I fully expected to hate this series.  I read the original trilogy in the early 80’s and found it to be a lowbrow rip-off of Lord of the Rings: easy to snigger at but surprisingly difficult to put down. I hated Wil from the start, notwithstanding his dull  “only person who can save us” story-arc. His destiny makes everybody else disposable, so when his love-triangle buddies Amberle and Eretria make an appearance they are reduced to bit-playing bimbos.  At least there was Allanon, a goth version of Gandalf maybe, but at least a character with some meat. And unlike Gandalf, whose magic was on-tap and without measure, Allanon paid a bloody price every time he exerted his power. I liked that. It changed my perspective on what magic (if you have to use it at all) looks like. Anyway, my paperbacks below, minus Elfstones. Don’t know where that one went.

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To the tv-series The Shannara Chronicles (2016–), which I notice feature the man himself, Terry Brooks, in the production credits, Will (played by Austin Butler) is a effeminate wimp.  Why does every filmic incarnation of ‘half-elf’ mean casting a metrosexual in the lead?  Think Legolas — hell, think every frigging elf in Peter Jackson’s Middle Earth — and I am sick of it.  In this latest iteration, elfiness is no more or less original than everything we’ve seen before.  I wonder what this series might have looked like if it was produced in Norway, or even in England.  But the Hollywood taint means everybody gotta be pretty.

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Generating dramatic tension by narrowing options — Allanon, the last Druid, Amberle, the last Chosen, Will, the last son of Shannara — by the end of the second episode the trio are on the cusp of a dodgy mission to “carry the seed of the Ellcrys to the bloodfire in Safehold” which, unless you’re a hardcore fantasy fan, is a premise to make your toes curl.  I’m embarrassed sometimes to try to explain the lure of fantasy fiction, I can’t even do it now, but it’s there, and anyone riveted by the excellent adaptation of George R. R. Martin’s work can feel it for themselves.  But to stay immersed in this sometimes banal genre, for me, it’s important not to sever the delicate silver thread that lets me suspend disbelief.

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So, putting aside the pretty-pretty, the constant sexy costume changes for elf-princess Amberle, and the fatuous plot, why do I like the Shannara Chronicles?  Because it’s not as bad as it could have been.  Because it doesn’t desecrate Terry Brooks’ legacy.  Because we’ve learned a lot about how fantasy could actually look and not just read. And, okay, because of the sexy costume changes…  Anyway, I’m almost universally disappointed by adaptations of my adult and childhood SFF classics, so I’m astonished when they aren’t that bad.  Lord of the Rings was one, maybe the first.  Game of Thrones was the second.  Shannara is, surprisingly, the third.  Not least, they have an assortment of baddies like the Dagda Mor below, who make the White Walkers look like a bunch of frosty hipsters.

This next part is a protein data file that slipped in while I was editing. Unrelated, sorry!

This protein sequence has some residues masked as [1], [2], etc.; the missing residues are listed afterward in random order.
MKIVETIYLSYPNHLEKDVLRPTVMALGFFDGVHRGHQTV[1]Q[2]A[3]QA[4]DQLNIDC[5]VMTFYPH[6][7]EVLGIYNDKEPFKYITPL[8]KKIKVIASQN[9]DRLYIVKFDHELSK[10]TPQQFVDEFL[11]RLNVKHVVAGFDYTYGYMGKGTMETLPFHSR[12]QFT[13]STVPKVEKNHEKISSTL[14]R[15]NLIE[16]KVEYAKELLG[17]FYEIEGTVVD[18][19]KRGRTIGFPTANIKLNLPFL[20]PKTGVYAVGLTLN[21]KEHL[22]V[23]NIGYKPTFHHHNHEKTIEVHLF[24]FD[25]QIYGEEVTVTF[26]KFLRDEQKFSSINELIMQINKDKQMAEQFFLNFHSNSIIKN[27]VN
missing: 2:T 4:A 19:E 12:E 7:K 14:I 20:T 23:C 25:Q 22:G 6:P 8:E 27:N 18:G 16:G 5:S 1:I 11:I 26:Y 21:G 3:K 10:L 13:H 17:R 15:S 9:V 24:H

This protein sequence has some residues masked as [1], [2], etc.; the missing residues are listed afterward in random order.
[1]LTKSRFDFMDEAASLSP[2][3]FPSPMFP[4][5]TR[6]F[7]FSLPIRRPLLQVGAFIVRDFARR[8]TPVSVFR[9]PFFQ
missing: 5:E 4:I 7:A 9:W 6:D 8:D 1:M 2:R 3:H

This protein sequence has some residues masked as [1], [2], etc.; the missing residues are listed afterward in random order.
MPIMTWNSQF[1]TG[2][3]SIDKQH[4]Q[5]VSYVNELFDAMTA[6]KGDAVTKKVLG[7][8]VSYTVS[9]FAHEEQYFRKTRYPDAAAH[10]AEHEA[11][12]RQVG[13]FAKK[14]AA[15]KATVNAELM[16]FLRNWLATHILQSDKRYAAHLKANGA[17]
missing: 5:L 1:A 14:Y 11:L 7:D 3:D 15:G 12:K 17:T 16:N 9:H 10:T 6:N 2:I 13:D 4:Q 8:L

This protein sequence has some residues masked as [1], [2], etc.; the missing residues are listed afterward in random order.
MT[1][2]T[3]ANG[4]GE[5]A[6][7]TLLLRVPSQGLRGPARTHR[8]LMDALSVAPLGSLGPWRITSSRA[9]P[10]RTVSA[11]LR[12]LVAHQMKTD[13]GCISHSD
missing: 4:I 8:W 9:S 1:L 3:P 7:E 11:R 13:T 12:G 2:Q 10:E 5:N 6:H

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Annoyingly, we have to sit through a lot of heel-stamping, arms-crossed-poutiness and angry-eyelash-batting between two jealous, perfectly made-up female leads as they fight over our boy-girl hero.  Grudgingly, they are obliged by the script to remain almost constantly together, so while I haven’t seen to the end of Season 1, I’m predicting they will keep baiting this lowbrow plot hook, but for those less interested in classic SFF involving magic visions, magic swords, magic stones, magic demons, magic druids, magical bloodlines and grim magical destinies, there’s a lot of distracting buff dudes with shaved chests and perfect teeth, artificially enhanced but totally fighty warrior-babes, and frequent raunchy segues that kinda don’t really add anything except some sexy padding to the storyline.  And just wait until the branching storylines diverge even further, it will have the best of use scratching our heads.

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Yes, Allanon, confusion will reign.  But at least it might be worth the effort, and for once we’re willingly along for the ride.  I won’t be walking out of the cinema early on this one unless, lacking the scrying abilities of sub-character Bandon, it’s entirely possible the entire venture will lose direction and turn into a pointless melee between spiky-toothed demons and leather balconette-bra wearing bimbettes while some blonde wimp whines and whimpers.  But let’s remain optimistic.  So far, so good.  And while it’s true I’d like to see the girls with a little more dirt on them, and some scars, some suggestion there will be a Brienne of Tarth among them someday, everything on my body that can be crossed is crossed that this series stays as good as it is so far.  More of the right stuff, and less of the other.

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